• It was a challenge to keep each individual story entertaining and short (there were many ideas that were thrown out because they were too long or just not fun to watch).” Trevor Van Meter, creative director; Luke Lutman, Flash programmer; and Brian McBrearty, composer, Crappy Cat

And this question:

Did you learn anything new during the process?

Responses:

  • “I learned that inspiration comes from experience. It comes from rethinking everyday activities and from reconsidering everyday interactions.” Sebastian Bettencourt, art director/writer/interface designer/information architect/project design and development of Beyond The Fold
  • “One of the first things we had to face was the huge risk of that transparency, and what it really meant. No approvals. No editing. In the end, it was actually freeing to give up all control to the audience.” Gary Koepke and Lance Jensen, executive creative directors, Modernista!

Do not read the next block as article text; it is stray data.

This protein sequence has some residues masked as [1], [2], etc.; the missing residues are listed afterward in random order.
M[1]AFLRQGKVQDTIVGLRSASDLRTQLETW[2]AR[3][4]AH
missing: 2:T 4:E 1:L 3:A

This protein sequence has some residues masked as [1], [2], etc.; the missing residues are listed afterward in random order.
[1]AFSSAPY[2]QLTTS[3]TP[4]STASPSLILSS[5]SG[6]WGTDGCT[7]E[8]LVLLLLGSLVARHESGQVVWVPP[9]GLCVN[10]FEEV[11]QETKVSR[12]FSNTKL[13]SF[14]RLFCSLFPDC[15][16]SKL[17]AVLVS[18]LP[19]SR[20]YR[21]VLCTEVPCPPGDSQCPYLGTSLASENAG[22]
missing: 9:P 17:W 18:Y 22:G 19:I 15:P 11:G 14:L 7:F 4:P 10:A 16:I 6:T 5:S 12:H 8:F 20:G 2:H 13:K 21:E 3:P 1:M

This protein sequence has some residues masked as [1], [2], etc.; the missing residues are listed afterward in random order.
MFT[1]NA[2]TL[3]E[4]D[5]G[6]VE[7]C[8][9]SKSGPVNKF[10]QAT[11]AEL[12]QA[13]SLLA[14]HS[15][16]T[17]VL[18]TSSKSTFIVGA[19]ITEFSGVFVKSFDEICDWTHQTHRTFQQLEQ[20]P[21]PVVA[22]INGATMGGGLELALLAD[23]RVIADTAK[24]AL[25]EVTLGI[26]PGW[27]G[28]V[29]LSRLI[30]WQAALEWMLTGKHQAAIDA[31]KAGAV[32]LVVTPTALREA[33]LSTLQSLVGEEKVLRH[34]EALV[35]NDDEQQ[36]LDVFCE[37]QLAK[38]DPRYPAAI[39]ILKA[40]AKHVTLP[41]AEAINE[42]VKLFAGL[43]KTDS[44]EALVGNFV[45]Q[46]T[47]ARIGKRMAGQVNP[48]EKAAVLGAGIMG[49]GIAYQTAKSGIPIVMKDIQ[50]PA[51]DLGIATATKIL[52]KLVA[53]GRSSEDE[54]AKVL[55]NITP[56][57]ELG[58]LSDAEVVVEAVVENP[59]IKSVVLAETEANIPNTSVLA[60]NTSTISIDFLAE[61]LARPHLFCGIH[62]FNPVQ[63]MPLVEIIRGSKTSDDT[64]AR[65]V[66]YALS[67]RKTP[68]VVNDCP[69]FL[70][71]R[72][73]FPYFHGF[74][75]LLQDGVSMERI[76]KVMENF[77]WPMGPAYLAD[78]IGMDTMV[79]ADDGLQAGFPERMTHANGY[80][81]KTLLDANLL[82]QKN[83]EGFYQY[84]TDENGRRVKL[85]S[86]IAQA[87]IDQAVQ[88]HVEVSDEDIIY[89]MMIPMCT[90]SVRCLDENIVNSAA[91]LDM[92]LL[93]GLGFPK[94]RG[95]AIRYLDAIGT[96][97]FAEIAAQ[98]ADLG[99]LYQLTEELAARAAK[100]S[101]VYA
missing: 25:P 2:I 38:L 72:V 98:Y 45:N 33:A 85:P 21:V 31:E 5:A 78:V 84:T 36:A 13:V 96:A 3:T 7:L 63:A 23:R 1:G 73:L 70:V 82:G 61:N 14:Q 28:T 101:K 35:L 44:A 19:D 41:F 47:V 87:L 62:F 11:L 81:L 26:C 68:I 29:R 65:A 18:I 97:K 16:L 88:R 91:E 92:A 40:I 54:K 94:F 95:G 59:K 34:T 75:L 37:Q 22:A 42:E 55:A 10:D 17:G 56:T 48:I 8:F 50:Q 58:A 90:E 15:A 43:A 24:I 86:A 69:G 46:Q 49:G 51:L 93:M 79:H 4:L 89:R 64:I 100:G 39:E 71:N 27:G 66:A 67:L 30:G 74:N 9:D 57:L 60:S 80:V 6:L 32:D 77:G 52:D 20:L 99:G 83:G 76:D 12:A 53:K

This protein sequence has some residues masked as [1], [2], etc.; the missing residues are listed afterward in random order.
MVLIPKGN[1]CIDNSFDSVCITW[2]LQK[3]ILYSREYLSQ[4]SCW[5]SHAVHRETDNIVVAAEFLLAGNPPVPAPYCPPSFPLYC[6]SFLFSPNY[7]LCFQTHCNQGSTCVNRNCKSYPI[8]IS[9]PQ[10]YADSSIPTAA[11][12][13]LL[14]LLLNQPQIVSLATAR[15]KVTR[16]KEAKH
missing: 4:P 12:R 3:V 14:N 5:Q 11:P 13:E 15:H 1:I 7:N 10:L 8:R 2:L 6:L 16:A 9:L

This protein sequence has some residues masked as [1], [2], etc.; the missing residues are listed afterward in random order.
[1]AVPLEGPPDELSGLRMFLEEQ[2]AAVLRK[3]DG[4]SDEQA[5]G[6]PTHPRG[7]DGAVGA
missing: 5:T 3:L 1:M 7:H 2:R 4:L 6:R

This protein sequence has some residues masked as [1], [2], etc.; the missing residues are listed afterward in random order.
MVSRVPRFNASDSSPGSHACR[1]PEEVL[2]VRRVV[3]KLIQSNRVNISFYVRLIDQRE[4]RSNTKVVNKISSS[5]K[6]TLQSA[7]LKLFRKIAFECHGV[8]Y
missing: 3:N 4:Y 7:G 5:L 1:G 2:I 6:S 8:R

This has got me wondering about how design influences learning. How conscious are educators of keeping it simple, staying true to the original goals, giving students experiences (rather than instruction), and giving up control to the users? How would schools be different if we did all of this, all of the time? Would there still be schools? If so, what would they look like?

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This week’s Design Journal assignment required us, among other things, to write a 55-word story, in the spirit of  55 Fiction. Frank didn’t say so directly, but I imagine this has something to do with the importance of story-telling in design. And what better way to understand the important elements of a story than to whittle it down to its bare-bones elements. It reminds me a little bit of Angry Alien Productions’ 30-Second Bunnies, in that only the basics remain, and yet the story still functions. Here is my first ever 55-word story.


Dead Giveaway


Dark-Field Lighting 2 by Kyle May
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“Sweetheart,” he gushes.

“Whiskey, darling?”

“Always.”

The waiter pauses.

“Jameson. On rocks, for him.” Sipping wine, she fumbles in her purse.

Pocket vibration. “Sweetheart, I’ve gotta. . . Hello?” He rises. Impatient ice melts into Jameson; she fumbles in her purse.

Only after paramedics remove the motionless body, the waiter remembers crimson nails, fumbling in her purse.